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Of NORMAN MORRISON Thirty years ago a Baltimore Quaker set himself on fire to protest the war in Vietnam. Did it make a difference?


July 30, 1995|By Alice Steinbach | Alice Steinbach,Sun Staff Writer

She writes: "As you know, McNamara has only been using a few lines of my mother's press release -- those that are complimentary to him, or his book. My mother's press release is firstly about Norman and the immorality of war. This he does not or has not truly addressed."

It troubles Emily that so much emphasis has been put on her presence at Norman's self-immolation. She feels it has obscured the spiritual meaning of his act.

"Norman's clarity and purpose was clouded by the press and even now by McNamara's and others' accounts of my presence," she says.

"His act stands alone, regardless of if he had intended to take my life or not. He didn't. No onlooker could have stopped him from taking me if he had clearly decided to do so. If he had thought he was asked to take me, he felt relieved of doing so -- and no one will know at what moment this occurred.

"The fact is I am alive, and regardless of any onlookers, or stories, or kerosene, or 'throwing down,' it was his choice to have me alive. That to me is all that really matters. No one seems to have given him credit for making this choice on his own."

It has taken Christina, on the other hand, many years to work through the puzzle of why Norman took Emily with him.

"When I started to understand the larger picture of my father's death, I came to learn that Emily had actually been there with him," she says. "As a child, it never occurred to me that he might have intended to sacrifice her as well. Only in the last few years have I recognized the horror that it must have been for her to witness his death, and to try to figure out what his intentions were regarding her.

"At first I was incensed that he could even imagine sacrificing a child in following his own vision. And he did sacrifice her in a sense by requiring her to witness his death and by leaving her there without him.

"My anger has now turned into amazement. The odds are very small that he would have logistically been able to have her with him, that her presence would represent so powerfully the children that he sought to save . . . and that she would come through physically unharmed. And yet it all happened. The success, if you will, of their incredible story tells me that he was indeed divinely inspired. Strangely enough, I now realize that it must have also bonded them in a way that very few people will ever understand or experience."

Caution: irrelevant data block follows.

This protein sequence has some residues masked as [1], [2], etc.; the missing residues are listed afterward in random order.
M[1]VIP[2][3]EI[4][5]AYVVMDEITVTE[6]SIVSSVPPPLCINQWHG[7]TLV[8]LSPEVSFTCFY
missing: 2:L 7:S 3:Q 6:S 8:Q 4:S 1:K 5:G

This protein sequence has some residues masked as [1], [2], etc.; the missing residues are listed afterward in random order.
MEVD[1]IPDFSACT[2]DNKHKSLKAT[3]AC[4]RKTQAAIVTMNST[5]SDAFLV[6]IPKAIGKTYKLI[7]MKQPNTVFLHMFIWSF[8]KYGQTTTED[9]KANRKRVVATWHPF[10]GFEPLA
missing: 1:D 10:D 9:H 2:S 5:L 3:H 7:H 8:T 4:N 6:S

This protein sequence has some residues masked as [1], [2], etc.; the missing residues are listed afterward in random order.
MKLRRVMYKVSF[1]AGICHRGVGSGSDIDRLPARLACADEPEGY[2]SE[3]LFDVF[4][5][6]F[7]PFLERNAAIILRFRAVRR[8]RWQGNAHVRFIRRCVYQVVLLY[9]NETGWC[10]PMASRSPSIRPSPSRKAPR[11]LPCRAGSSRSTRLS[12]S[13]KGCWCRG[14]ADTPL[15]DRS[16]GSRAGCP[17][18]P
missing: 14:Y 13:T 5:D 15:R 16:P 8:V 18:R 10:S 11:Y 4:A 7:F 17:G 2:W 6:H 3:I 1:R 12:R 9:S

Those who knew Norman agree he was that rare person who did not make the usual distinction between the obligation to his own family and his responsibility to the rest of mankind.

After his death, it fell to his widow to interpret to others -- including her children -- such a view of the world; to explain how completely committed Norman was to the idea that we all belong one human family.

"I'm sure he recognized the human and psychological loss his death would be to us, and that must have made the decision very difficult for him," Anne Morrison said just a few weeks after Norman's death. "But he must have weighed this against the suffering of the people of Vietnam. The loss of the Vietnamese is really so much greater than my loss, and I keep telling myself this. It's a comforting reminder."


On the last morning of his life Norman Morrison called in sick. It was just a cold, he told the office secretary, but he'd decided to work at home on a lecture for a class at the meeting house:

"The church of the Spirit is always being built," he wrote. "It possesses no other kind of power and authority than the power and authority of personal lives, formed into a community by the vitality of the divine-human encounter.

"Quakers seek to begin with life, not with theory or report. The life is mightier than the book that reports it. The most important thing in the world is that our faith becomes living experience and deed of life."

But another piece of writing was also on Norman's mind.

Just before lunch, sitting on a stool in the kitchen with Anne and Emily, he discussed with his wife an article quoting a French priest whose church in Vietnam had been bombed by U.S. planes. "I have seen my faithful burned up in napalm," the priest was quoted. "I have seen the bodies of women and children blown to bits. Always before my eyes were those burned up women and children."

Norman was deeply moved by this account of the suffering of innocent Vietnamese women and children.

But then over lunch the conversation turned to less distressing matters: plans for the family, a suit that Anne wanted for Christmas and other casual talk.

"His mood was quiet and reflective, not at all morose or depressed," Anne recalls now. "I had absolutely no idea of what would transpire later that day, nor that he had ever before contemplated such a thing."

And somewhere in the conversation she remembers Norman saying this: that he had never felt better or more right. She later interpreted that remark as Norman's way of letting her know that he was sane in what he was about to do.

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